In a national wave of anti-racist activism that followed the police killing of George Floyd, many students at Rice University demand the removal of the statue of its founder, William Marshal Rice, because of his identity as a slave owner. This reminds us that artworks can spark many different sentiments, and connecting the viewers of arts would make art appreciation a more enjoyable experience. Thus, we set up to build a web application that allows users to post comments on artworks they see.

What it does

Feature No.1: Artwork Recognition ** With Transparent, yon can use your mobile camera to scan the label for the artwork. This would be identified using Google Vision. After the image is uploaded, the page renders out overall sentiment scores, other visitors’ comments, web resources, youtube videos(with hyperlinks and sentiment score) related to the artwork. Text extracted from the image is used to provide the search query value for the youtube videos. There is also a sentiment analysis for each of the comment threads (provides a helpful quick summary when the comment threads are very long). **How we built it The Artwork Recognition was achieved by integrating Google-Vision-API, Google-Natural-Language-API, and Google-Youtube-Data-API. The frontend was written with html, css, and javascript. After the mobile camera takes in a scan, we used Google-Vision-API’s OCR-Text-Detection to extract the text in the uploaded image. After comparing the text to three keywords, we performed a YT search with that 3 keyword (i.e. William Marshal Rice). First we used the list search functionality, and then the list comment thread functionality (unpacking json responses). We stored the comment threads for each video in a python dictionary, and after that I extracted the sentiment score and magnitude for each comment thread.

At the same time, we used the Vision API’s web detection functionality to detect and render out pages with matching or partially matching images to provide more information about the artwork. Feature No.2: Map View On the map, you can see your current location and use the map to find artworks nearby. If you see an artwork that hasn’t been marked on the map before, you can scan to create a new pin on the map.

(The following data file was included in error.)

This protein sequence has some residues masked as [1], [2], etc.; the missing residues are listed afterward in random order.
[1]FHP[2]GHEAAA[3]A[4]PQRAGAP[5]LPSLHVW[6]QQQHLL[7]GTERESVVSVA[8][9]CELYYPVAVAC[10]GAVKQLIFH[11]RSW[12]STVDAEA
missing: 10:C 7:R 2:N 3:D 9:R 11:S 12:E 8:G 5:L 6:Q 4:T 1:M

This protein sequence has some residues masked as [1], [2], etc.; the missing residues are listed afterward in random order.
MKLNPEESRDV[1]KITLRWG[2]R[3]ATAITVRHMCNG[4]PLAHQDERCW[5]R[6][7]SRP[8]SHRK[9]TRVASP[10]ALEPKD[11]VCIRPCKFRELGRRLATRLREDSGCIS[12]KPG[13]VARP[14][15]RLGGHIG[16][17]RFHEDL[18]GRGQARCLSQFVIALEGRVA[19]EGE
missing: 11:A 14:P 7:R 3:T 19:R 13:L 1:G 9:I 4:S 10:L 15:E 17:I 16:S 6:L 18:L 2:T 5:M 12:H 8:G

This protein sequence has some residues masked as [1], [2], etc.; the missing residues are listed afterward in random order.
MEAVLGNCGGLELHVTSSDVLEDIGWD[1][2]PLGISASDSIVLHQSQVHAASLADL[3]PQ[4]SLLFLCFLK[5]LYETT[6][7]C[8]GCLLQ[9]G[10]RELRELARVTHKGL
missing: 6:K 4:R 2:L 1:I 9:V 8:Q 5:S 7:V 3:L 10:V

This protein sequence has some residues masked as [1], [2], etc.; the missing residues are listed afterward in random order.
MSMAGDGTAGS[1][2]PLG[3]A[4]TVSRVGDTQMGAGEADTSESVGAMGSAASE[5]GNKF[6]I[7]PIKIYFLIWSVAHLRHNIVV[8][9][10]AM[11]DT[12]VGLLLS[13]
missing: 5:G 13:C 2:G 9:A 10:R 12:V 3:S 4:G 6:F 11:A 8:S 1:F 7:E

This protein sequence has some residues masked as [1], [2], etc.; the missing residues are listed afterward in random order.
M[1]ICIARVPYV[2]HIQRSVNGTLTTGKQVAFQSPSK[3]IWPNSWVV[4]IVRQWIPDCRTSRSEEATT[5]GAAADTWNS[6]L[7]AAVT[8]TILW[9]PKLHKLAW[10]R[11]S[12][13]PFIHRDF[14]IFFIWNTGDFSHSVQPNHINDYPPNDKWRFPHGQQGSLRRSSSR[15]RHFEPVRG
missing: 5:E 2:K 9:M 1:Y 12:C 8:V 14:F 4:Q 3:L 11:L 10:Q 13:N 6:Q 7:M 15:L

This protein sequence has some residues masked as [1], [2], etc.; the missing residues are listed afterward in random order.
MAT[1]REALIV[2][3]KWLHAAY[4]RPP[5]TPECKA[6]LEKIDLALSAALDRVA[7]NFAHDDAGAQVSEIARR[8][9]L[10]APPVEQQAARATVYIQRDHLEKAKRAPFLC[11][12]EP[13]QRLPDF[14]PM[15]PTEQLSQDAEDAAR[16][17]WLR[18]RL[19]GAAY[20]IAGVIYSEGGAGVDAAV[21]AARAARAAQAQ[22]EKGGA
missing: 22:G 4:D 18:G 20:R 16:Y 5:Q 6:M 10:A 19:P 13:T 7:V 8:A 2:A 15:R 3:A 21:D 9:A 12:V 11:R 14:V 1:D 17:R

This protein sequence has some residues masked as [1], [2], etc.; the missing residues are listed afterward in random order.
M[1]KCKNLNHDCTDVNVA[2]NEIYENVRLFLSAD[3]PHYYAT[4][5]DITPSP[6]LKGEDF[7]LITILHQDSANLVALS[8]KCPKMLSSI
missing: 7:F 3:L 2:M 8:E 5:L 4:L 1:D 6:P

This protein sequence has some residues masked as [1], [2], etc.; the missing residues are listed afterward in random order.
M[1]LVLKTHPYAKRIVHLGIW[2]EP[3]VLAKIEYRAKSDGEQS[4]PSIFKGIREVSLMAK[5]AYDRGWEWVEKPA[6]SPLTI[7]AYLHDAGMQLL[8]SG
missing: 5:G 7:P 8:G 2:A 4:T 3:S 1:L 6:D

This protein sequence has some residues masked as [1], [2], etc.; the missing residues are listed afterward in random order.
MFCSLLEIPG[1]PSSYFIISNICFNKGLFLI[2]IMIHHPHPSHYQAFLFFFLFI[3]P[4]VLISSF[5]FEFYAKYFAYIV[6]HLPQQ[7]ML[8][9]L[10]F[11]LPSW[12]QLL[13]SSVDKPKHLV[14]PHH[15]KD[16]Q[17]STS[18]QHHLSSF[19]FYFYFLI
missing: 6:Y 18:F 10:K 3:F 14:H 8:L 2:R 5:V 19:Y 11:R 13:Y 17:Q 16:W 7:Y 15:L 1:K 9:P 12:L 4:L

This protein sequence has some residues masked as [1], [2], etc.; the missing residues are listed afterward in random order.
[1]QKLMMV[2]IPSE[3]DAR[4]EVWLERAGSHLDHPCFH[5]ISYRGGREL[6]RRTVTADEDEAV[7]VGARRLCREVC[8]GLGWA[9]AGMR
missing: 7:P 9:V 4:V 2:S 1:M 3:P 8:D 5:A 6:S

How we built it In the map view, we integrated Google-Map-API, Firebase, Google-Vision-API, Google-Natural-Language-API, and Google-Youtube-Data-API.

Feature No.3: Comment on Artworks We also have a form where you can comment on multiple artworks. The unique function of this is that once you comment on an artwork, our Django backend automatically connects it to the artwork that you have scanned. This is a unifying factor for all people in the community because a backend Django database renders out all of the comments for each different piece of artwork every time someone comments on that piece of art. In addition, with the Google Natural Language API, the overall sentiment of all comments for a piece of artwork (across all users) is also shown after you scan the image. You can also share your own thoughts at the location of the artwork simply by clicking the satellite view and entering your comments.

Technologies Used API’s used: Google Maps Javascript API, Google Vision API, Google Natural Language API, Firebase, Google Youtube Data API

Challenges we ran into

Learning to use Google Map API and integrating multiple features. When employing the current location feature, we found the code to be deprecated on insecure origins and had to use real time collaborative mapping instead. We had some difficulties when working with the Youtube-Data-API as we were very unfamiliar with processing JSON responses. Furthermore, since the limitation was 10,000 queries/day, we had to watch our quota max. Using Google Natural Language to unpack the sentiment analysis data took us a lot of time, but we finally completed the comment thread analysis.

Accomplishments that we're proud of

We are proud to have successfully integrated the Google Cloud APIs in our web application, especially because it was our first time working with Google Maps.

What we learned

The use of various Google APIs Integrating Javascript with backend database Utilizing HTML, CSS, and JS for frontend

What's next for Transparent

First, we plan to improve the accuracy of the Google Vision search by teaching the computer which portion of the text is more important for the search. We also want to build an algorithm that recommends nearby arts to visit based on popularity, distances, and the sentiment score.

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